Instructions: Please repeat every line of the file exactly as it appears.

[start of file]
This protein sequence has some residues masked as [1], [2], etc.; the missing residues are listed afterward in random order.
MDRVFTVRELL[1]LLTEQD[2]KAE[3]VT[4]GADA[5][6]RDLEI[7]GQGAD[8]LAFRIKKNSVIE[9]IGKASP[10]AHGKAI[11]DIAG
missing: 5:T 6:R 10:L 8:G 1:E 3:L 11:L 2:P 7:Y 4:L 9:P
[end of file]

This protein sequence has some residues masked as [1], [2], etc.; the missing residues are listed afterward in random order.
MDRVFTVRELL[1]LLTEQD[2]KAE[3]VT[4]GADA[5][6]RDLEI[7]GQGAD[8]LAFRIKKNSVIE[9]IGKASP[10]AHGKAI[11]DIAG
missing: 5:T 6:R 10:L 8:G 1:E 3:L 11:L 2:P 7:Y 4:L 9:P